Artist: Jus AllahTitle: All Fates Have ChangedRating: 3 StarsReviewed by: Bill “Low-Key” Heinzelman
Fans have eagerly waited five long years for Jus Allah’s solo debut. As the unofficial third member of Jedi Mind Tricks, he played an integral role in shaping their classic underground album Violent By Design. However, soon after Jus Allah had a falling out with Vinnie Paz and Stoupe, and they parted ways with each other. Jedi Mind Tricks then went on to release two solid albums, while Jus faded into obscurity. Now with his long awaited solo debut All Fates Have Changed (Babygrande Records), Jus Allah looks to regain his dominance in the underground scene. Unfortunately, without Stoupe behind the boards, Jus fails to make the same impact that he did on Violent By Design.
Jus Allah has always been a controversial artist with a take no sh*t approach. His brutal lyrics and aggressive demeanor commands respect every time out. It is clear that Jus does not care about anyone or anything on All Fates Have Changed, and is only out to rip competitors’ heads off. While Jus Allah stays lyrically consistent on the album, unfortunately the production is a let down. Agallah’s quirky keys and southern semblance on “Tomorrow” makes for an awkward effort, as Jus stumbles off beat with his murderous verses. “P#### Flick B######” is another uncharacteristic attempt from Jus that is all too predictable. In addition, “This Is For Y’all” finds Jus stumbling over Agallah’s repetitive keys and inept drums.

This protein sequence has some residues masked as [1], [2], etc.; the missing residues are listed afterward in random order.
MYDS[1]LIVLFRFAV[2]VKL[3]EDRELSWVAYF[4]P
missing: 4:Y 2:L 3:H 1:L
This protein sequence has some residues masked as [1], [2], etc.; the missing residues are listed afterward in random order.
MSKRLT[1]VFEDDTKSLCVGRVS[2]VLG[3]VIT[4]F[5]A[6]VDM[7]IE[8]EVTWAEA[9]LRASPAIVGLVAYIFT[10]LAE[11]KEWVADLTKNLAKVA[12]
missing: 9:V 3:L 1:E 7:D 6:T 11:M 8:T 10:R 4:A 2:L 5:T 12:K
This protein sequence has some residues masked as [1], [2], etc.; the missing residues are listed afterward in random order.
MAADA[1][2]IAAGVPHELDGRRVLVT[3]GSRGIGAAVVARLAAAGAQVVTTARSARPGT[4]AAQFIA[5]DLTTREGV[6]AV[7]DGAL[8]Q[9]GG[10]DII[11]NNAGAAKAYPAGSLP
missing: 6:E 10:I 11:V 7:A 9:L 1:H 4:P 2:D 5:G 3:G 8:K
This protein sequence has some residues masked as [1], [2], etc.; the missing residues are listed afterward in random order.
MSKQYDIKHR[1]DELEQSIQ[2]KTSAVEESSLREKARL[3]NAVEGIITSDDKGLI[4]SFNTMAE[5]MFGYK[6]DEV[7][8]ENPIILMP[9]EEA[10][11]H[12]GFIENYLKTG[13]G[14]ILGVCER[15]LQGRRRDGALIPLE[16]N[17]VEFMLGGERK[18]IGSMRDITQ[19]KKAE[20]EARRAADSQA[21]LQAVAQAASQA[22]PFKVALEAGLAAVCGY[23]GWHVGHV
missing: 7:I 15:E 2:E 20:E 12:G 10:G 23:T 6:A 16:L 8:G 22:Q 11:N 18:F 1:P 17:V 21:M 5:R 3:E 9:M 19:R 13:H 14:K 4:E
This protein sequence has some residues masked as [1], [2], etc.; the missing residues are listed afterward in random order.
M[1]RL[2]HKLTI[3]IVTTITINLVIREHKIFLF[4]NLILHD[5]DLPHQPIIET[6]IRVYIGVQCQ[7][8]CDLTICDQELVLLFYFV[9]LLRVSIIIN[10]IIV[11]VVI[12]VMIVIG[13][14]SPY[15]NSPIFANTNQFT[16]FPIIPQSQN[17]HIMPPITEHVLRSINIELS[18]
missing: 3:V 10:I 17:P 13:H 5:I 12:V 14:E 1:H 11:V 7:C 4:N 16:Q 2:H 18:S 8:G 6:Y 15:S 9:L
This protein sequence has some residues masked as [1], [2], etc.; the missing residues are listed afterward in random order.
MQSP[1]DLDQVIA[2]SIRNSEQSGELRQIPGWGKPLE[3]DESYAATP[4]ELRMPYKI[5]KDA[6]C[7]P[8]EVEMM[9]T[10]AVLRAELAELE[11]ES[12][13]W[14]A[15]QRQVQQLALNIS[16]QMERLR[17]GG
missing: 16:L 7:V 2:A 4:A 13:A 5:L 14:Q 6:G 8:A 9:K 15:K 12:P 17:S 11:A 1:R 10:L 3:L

When Jus Allah is able to receive the necessary improvements in production is when All Fates Have Changed starts to resemble the album fans hoped for. Agallah’s spacey keys on “Supreme” and “G.O.D.” provide the necessary backdrop for Jus to provide his usual assortment of bloodthirsty lyrics that are not for the faint of heart. The album also features a variety of unique collaborative efforts, such as “Pool Of Blood” featuring The GZA. While producer Zach Johnson’s haunting score is somewhat simplistic, GZA is able to steal the show with his verse. Thankfully, Zach Johnson rebounds nicely with his best Stoupe impersonation on “Eyes Of A Disciple” featuring Bomshot & Shabazz The Disciple. The remix to “Supreme” featuring Chief Kamachi & Bomshot is another notable effort, as Kamachi shows everyone why he is the true underground king in Philly with lines like, “Hell’s here, heaven can’t handle it, in the dark I keep the mirrors on the mantel lit. Evil genius, black candles channel it. Cult status, possessed by the amulet”.
With spotty production All Fates Have Changed is hardly worth the wait. With better direction and a stronger team around him, Jus Allah is capable of producing the type of album fans have expected of him since Violent By Design. But until he gathers the right assortment of producers, that album may never come to fruition.